Posted: 8:35 a.m. Tuesday, March 5, 2013
It’s become pretty clear lately that LeBron James is on an epic tear. In fact, the ultimate question has come up: is he better than Michael Jordan?
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The first problem here is defining greatness. If you define it by athleticism, perhaps it’s close. At 6-8 and over 250, James is far bigger than Jordan and can guard just about anyone on the court. And if you look at this picture, his vertical is amazing. Plus the guy could quit tomorrow and make a good living in the NFL. He’s that strong, and was also a very highly rated football player in high school.
If you go by championships, Jordan wins, but both pale next to Bill Russell: Russell won the last game in every year from his junior season to the time he retired from the NBA expect for two – and he was injured in one of those.
Toss in the 1956 Olympics and that’s 14 championships.
What drove Russell, and Jordan for that matter, was an amazing desire to compete. It’s not clear that LeBron’s is on that level, though it may be. And there’s no question whatsoever that he’s doing things that no one has ever done before.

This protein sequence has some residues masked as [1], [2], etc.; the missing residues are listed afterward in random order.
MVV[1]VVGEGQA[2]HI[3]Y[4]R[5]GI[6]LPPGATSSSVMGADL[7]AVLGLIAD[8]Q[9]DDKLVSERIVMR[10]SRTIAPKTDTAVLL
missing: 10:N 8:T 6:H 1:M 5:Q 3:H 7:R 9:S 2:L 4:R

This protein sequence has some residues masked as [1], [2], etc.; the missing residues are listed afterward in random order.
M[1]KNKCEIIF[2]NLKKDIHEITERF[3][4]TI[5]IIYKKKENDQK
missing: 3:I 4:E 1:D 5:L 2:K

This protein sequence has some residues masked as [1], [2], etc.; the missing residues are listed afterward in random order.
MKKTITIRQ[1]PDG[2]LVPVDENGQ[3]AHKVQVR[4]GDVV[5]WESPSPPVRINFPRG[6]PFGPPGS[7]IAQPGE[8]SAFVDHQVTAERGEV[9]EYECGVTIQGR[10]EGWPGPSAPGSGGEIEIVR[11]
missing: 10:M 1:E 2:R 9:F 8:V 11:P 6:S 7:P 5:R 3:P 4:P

Still, one suspects that if Jordan were to return, and was, say, half his age and 25, that he’d find a way to outshine James. His desire to compete was off the charts. Our favorite indicator was that the Bulls would never allow Jordan to lift weights with Horace Grant. He could never have outlifted Grant, and the Bulls were worried he’d injure himself trying.
That desire, we expect, would push him past James.
At the very least, it would push James in a way no current player can.